FSM President appeals to Solomons PM to reject security agreement with China
PALIKIR, Pohnpei—Federated States of Micronesia President David W. Panuelo has appealed to Solomon Islands Prime Minister Manasseh Sogavare regarding the latter’s proposed security agreement with the People’s Republic of China.
In Panuelo’s March 30, 2022, letter, he said it is the view of the FSM national government that such a novel and unprecedented security agreement between China and Solomon Islands poses a risk of increasing geopolitical tensions across the Blue Pacific Continent.
The text of the President’s letter to Prime Minister Sogavare can be found in full below, and the letter to Solomon Islands can be found here: https://gov.fm/files/Letter_to_T_H__Prime_Minister_Manasseh_Sogavare.pdf
Prime Minister Manasseh Sogavare,
Greetings from the Federated States of Micronesia! At the outset, I wish to emphasize my deepest respect to you, your office, and the people and government of Solomon Islands, and on behalf of the people and government of the Federated States of Micronesia, to express our collective well wishes for your people’s health and prosperity. Allow me to also emphasize at the outset that our nation’s broader foreign policy outlook—that we are a friend to all, and an enemy to none—is consistent with that of Solomon Islands.
Mr. Prime Minister, I write to you today as a fellow Pacific Islander and friend, and to humbly offer our government’s perspective regarding a topic I’m sure you’ve been hearing ceaselessly about; that is, your government’s forthcoming security agreement with the People’s Republic of China.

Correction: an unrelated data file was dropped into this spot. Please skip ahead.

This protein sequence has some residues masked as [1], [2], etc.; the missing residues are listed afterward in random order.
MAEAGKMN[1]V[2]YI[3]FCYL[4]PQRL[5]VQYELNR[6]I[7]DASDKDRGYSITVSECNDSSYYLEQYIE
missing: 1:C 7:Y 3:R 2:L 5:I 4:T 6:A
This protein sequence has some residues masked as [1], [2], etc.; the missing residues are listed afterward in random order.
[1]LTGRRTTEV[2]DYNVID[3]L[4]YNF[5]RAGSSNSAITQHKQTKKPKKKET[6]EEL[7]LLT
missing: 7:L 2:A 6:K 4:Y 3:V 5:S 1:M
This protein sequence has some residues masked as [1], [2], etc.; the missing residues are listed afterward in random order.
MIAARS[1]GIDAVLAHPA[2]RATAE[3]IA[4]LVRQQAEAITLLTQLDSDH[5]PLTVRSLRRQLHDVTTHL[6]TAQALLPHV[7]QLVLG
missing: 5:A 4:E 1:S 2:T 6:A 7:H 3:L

The Federated States of Micronesia has grave security concerns about this proposed agreement because this agreement is entirely novel and unprecedented. Therefore, before you sign such an agreement, I would like to describe to you our own relationship with China, and what I fear the larger countries are privately preparing for.
The Federated States of Micronesia has had diplomatic relations with the People’s Republic of China since Sept. 11, 1989. We call our relationship the FSM-China Great Friendship. We have no loans with China, only grants; and the Chinese do not ask us to take loans. China always offers development assistance, but never insists on what development assistance might look like; when we ask for a ship, like the Hapilmohol-2, we get a ship, and when we ask for a government complex, like the Chuuk state government’s campus, we get a government complex. Needless to say, economic and technical cooperation with China has been beneficial for our country and our people, and I am sure Solomon Islands is benefiting from a similar experience. The people and government of China are a friend to the people and government of the Federated States of Micronesia.
That said, you and I are both aware—and I think you’d agree that it can be plainly seen—that the U.S. and China are increasingly at odds with one another. This presents an issue—because the Federated States of Micronesia is a friend to the people and government of China, but we are also a sincere friend, even an ally, of the people and government of the United States of America.
Our ideal scenario in the Federated States of Micronesia is that China and the U.S., as well as Australia, Japan, New Zealand, and so many others, become friends with one another. Wouldn’t it be wonderful if they could look past their fears and grievances and embrace each other as friends? Wouldn’t it be terrific if they could see that the troubles of our times, such as climate change, require all of them working in concert instead of against each other?